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Libyans debate constitution

Benghazi, al-Marj and a number of other cities in eastern Libya are holding workshops on the new constitution.

The Committee of 60, which is tasked with drafting the landmark document, has been meeting with civil society groups to listen to their views and add amendments.

One such workshop wrapped up January 12th at the al-Marj Hotel. Organised by the Morouj Organisation of Women, it reviewed the progress of the draft.

Attendees expressed their resentment concerning the ambiguity of the proposals submitted by the committees. Participants also voiced surprise at the failure of the body to organise a referendum on the form of government.

The public meetings came after the draft released last month by the constitutional committee sparked an outcry in political circles and on the Libyan street.

Dr Faraj Najem, a Libyan researcher, wrote on Facebook that there was “almost a consensus to return to the constitution of independence”.

“There is an emphasis that Benghazi be a capital just like Tripoli by virtue of all of its sacrifices and the federal system option, only following a public referendum in Cyrenaica,” he added.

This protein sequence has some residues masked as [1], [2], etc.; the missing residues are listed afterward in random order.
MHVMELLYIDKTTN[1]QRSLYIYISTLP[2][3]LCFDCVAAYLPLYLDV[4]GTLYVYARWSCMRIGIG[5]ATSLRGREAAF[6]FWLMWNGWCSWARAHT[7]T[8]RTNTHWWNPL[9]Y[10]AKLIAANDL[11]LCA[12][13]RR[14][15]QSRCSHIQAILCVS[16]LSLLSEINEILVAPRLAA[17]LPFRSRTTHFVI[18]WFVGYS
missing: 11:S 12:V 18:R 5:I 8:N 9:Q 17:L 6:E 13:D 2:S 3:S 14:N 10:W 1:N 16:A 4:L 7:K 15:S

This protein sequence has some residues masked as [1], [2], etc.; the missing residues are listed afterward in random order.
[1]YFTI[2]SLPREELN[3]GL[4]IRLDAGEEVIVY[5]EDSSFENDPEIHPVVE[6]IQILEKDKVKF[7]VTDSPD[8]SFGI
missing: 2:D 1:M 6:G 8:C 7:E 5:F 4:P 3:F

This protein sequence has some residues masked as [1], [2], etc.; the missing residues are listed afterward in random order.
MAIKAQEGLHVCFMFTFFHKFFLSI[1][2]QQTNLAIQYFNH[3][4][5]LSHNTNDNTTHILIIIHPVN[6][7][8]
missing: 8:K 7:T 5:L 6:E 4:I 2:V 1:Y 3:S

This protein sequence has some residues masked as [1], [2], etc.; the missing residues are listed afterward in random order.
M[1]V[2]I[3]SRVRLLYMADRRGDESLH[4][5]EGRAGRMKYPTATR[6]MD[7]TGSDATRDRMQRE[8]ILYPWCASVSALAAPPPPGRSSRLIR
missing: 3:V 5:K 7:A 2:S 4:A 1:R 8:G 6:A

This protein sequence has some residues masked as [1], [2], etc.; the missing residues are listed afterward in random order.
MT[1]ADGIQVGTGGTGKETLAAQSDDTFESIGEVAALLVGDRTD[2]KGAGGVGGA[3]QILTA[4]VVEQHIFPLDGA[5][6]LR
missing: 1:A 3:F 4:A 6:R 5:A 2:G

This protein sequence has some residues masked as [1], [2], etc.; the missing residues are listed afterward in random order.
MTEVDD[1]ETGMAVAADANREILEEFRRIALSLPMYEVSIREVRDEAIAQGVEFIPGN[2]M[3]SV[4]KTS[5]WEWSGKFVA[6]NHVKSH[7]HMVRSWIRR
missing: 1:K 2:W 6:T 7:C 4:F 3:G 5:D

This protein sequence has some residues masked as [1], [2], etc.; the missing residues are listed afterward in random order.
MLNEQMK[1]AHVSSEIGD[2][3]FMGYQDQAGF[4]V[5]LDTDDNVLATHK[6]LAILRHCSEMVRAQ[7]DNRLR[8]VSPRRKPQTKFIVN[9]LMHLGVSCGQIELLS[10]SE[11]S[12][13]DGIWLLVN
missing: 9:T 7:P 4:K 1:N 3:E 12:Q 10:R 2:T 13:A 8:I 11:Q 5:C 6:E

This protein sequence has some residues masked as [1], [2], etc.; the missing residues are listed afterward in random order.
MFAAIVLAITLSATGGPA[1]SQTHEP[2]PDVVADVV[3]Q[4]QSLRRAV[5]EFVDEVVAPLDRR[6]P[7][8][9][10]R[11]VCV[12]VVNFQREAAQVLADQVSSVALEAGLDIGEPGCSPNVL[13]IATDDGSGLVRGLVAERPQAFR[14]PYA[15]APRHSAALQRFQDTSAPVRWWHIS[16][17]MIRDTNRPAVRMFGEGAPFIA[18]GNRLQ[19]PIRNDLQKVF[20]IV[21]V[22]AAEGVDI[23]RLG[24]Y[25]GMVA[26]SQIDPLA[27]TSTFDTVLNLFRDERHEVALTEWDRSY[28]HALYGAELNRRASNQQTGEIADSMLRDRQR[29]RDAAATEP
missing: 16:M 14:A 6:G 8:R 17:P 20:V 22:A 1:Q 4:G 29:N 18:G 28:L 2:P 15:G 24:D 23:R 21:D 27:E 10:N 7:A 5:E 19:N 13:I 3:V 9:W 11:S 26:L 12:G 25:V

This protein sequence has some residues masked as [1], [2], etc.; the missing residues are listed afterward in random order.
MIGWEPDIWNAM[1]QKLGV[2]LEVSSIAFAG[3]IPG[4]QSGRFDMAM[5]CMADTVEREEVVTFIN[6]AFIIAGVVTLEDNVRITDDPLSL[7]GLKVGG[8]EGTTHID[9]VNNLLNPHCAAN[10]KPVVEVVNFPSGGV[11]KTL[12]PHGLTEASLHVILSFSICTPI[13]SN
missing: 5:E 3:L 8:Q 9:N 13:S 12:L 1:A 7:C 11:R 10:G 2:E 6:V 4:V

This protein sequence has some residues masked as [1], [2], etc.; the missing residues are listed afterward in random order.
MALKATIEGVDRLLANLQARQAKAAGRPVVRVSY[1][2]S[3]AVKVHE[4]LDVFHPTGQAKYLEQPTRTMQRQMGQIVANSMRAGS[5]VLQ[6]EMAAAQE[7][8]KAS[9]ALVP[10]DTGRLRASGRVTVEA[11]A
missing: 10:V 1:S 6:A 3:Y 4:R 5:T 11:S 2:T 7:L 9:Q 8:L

For his part, Dr Abd Karim Amer said that there could be “no future for Libya and no continuity of the unity of its territory, unless with a federal system through a regional referendum. Otherwise the alternative is partition, though after a while.”

“I support the constitution of 1951 with some modifications to suit the times, because it is ready and does not require a lot of time for modification,” echoed Suleiman Elahwal, a 43-year-old journalist. “We need to save time; it is one of the constitutions hailed by scholars of constitutional law.”

Montasser Fadlallah, a 40-year-old jurist, said, “We must reject ideologies and parties, adopt the constitution of 1951 and postpone all amendments until the country stabilises.”

“Returning to the constitution of the founding fathers is the best option because it does not require any referendum,” commented Imran Naji, a 43-year-old employee. “It already exists and the referendum will be on some chapters only. Benghazi is the second capital; this is already stipulated in the constitution. There is no need to mention it because it is implicitly there.”

“We ask Mr Ali Tarhouni to adopt the constitution for Libya because it was never cancelled by any law, but frozen. Hence, they need to hurry up because the situation cannot support any delay and God save what remains of Libya and its people,” he added.

Intissar Basha, a 38-year-old lawyer, said that she read the draft and there was material that was not fully explained and with ambiguous interpretation.

“Therefore I think that the return to the constitution of 1951 is the best solution with the amendment of some articles through a referendum,” she added.

 

Article by Nadia Radwan, Magharebia.

This article was originally published here.

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